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Food preferences determine habitat selection at multiple scales: implication for bird conservation in tropical forests
S CHATTERJEE,
Published in Blackwell Publishing Ltd
2018
Volume: 21
   
Issue: 4
Pages: 332 - 342
Abstract
Forest degradation and fragmentation of quality habitat across the tropics underpins an urgent need for the conservation of area-sensitive species. Management strategies adopted for small-scale landscape patches may not be suitable for conservation of different communities across large landscapes. In this context, we examined the relationship of bird community composition and different bird functional groups with tree cover and normalized difference vegetation index (NDVI) at multiple landscape scales and also tested the effect of forest degradation on bird community composition. This study demonstrates the importance of core forest habitat for the conservation of area sensitive species. Forest degradation had negative impact on the bird community composition though some functional groups were associated with degraded areas. At the community level, bird density and richness was best explained by a combination of both NDVI at the patch level (50 m scale) and tree cover at the landscape level (500 m scale) where the patch level character was found to be more important than landscape level character. Most of the functional groups which preferred insects as primary or secondary diet items were sensitive to differences at the patch level (NDVI), whereas large frugivorous species were sensitive to differences at the landscape level (tree cover). High vegetation complexity should be conserved at the patch level (at least up to 50 m) for the conservation of insectivorous, nectarivorous and small to medium size frugivorous groups and tree cover should be conserved at the landscape level (at least up to 500 m) for the conservation of large-bodied frugivorous birds. © 2018 The Zoological Society of London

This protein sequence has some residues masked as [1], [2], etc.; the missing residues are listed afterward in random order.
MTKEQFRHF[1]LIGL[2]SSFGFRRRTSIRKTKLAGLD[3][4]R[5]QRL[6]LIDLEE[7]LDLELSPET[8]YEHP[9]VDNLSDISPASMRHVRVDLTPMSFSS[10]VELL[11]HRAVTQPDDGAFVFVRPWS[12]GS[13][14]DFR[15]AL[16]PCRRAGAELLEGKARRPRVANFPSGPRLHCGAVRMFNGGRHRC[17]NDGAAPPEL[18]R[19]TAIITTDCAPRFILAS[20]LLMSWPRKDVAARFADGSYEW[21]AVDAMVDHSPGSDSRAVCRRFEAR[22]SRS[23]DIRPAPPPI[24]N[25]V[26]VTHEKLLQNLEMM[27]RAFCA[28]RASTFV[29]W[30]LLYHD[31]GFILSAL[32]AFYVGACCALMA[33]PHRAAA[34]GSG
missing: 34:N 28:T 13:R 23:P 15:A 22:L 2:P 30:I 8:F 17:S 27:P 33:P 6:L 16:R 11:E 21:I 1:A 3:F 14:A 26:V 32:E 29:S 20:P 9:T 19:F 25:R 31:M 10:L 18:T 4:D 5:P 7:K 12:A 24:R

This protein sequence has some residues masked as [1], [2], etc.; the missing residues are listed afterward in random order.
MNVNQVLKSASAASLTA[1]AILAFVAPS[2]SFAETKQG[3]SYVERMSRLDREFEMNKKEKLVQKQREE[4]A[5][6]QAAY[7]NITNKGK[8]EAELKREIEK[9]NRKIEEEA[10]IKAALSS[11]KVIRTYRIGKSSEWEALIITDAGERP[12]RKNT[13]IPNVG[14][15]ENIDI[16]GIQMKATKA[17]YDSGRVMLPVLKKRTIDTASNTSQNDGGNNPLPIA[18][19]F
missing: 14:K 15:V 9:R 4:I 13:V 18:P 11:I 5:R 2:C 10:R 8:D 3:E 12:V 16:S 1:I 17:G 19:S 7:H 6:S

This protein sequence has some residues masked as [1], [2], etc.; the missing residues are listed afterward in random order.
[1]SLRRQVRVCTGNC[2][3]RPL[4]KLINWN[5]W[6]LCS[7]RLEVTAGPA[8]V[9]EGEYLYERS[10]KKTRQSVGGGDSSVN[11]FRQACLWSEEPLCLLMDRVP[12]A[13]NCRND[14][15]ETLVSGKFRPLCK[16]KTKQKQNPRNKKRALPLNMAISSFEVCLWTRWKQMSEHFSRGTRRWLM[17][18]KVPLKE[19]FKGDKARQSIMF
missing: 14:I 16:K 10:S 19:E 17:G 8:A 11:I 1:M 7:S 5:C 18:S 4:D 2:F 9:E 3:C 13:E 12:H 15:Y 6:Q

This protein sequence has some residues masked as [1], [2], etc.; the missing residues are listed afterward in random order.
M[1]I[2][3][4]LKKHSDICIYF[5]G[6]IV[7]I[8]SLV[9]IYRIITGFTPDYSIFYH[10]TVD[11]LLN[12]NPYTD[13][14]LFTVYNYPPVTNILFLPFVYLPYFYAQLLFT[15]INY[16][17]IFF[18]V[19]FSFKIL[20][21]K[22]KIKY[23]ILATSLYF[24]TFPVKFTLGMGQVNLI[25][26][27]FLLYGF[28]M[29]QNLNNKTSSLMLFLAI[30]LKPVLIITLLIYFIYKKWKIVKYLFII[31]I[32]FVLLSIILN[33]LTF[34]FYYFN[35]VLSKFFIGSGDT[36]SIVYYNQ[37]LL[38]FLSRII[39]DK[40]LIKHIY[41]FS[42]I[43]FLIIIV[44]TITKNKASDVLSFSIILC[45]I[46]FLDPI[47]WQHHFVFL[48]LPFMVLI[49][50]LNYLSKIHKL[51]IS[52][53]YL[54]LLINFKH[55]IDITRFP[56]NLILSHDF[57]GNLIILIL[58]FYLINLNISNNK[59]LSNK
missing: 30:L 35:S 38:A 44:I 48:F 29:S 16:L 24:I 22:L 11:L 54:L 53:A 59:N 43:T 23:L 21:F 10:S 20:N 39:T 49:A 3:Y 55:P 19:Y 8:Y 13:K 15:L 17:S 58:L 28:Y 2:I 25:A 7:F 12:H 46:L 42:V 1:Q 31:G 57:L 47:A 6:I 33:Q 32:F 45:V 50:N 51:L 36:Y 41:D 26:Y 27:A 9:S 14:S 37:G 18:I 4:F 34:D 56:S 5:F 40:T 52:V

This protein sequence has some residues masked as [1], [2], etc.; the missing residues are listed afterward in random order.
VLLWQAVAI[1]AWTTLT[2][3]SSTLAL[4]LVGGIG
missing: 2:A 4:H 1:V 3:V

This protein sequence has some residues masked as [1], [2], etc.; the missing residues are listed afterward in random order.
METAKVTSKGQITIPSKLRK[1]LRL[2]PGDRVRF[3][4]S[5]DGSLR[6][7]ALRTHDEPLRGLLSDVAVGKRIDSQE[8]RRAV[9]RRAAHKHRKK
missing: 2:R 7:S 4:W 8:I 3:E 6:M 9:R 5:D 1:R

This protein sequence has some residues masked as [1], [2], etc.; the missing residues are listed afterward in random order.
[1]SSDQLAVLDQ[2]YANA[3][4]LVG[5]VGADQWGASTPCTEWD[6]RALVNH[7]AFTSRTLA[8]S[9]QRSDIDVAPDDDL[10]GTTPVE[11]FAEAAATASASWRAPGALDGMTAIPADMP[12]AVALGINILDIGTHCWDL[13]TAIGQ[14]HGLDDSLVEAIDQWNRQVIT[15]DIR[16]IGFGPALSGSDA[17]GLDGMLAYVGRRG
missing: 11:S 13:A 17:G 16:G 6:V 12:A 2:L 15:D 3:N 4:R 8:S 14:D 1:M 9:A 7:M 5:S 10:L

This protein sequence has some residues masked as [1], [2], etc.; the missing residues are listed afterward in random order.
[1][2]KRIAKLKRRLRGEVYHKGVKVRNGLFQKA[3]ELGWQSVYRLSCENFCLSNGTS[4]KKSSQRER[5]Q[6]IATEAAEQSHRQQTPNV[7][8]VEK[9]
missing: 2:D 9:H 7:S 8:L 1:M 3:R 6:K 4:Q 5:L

About the journal
JournalAnimal Conservation
PublisherBlackwell Publishing Ltd
ISSN1367-9430
Open AccessNo